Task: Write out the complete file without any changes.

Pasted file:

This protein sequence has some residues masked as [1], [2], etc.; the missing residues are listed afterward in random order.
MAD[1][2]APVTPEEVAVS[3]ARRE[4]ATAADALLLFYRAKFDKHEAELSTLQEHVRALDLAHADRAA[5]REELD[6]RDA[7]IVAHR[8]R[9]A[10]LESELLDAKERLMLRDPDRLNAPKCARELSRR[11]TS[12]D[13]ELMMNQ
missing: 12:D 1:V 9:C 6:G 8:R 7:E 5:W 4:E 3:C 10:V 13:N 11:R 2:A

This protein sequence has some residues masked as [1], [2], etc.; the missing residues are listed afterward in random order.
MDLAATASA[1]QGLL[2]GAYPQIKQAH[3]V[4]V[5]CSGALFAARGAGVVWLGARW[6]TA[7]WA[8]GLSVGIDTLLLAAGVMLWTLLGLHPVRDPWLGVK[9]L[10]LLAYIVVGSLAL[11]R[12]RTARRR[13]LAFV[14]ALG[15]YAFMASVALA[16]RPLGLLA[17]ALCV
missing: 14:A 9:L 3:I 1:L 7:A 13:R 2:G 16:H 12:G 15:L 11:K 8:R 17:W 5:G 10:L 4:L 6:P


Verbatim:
This protein sequence has some residues masked as [1], [2], etc.; the missing residues are listed afterward in random order.
MAD[1][2]APVTPEEVAVS[3]ARRE[4]ATAADALLLFYRAKFDKHEAELSTLQEHVRALDLAHADRAA[5]REELD[6]RDA[7]IVAHR[8]R[9]A[10]LESELLDAKERLMLRDPDRLNAPKCARELSRR[11]TS[12]D[13]ELMMNQ
missing: 12:D 1:V 9:C 6:G 8:R 7:E 5:W 4:E 3:C 10:V 13:N 11:R 2:A

This protein sequence has some residues masked as [1], [2], etc.; the missing residues are listed afterward in random order.
MDLAATASA[1]QGLL[2]GAYPQIKQAH[3]V[4]V[5]CSGALFAARGAGVVWLGARW[6]TA[7]WA[8]GLSVGIDTLLLAAGVMLWTLLGLHPVRDPWLGVK[9]L[10]LLAYIVVGSLAL[11]R[12]RTARRR[13]LAFV[14]ALG[15]YAFMASVALA[16]RPLGLLA[17]ALCV
missing: 14:A 9:L 3:I 1:L 7:A 13:R 2:G 16:H 12:G 15:L 11:K 8:R 17:W 5:G 10:L 4:L 6:P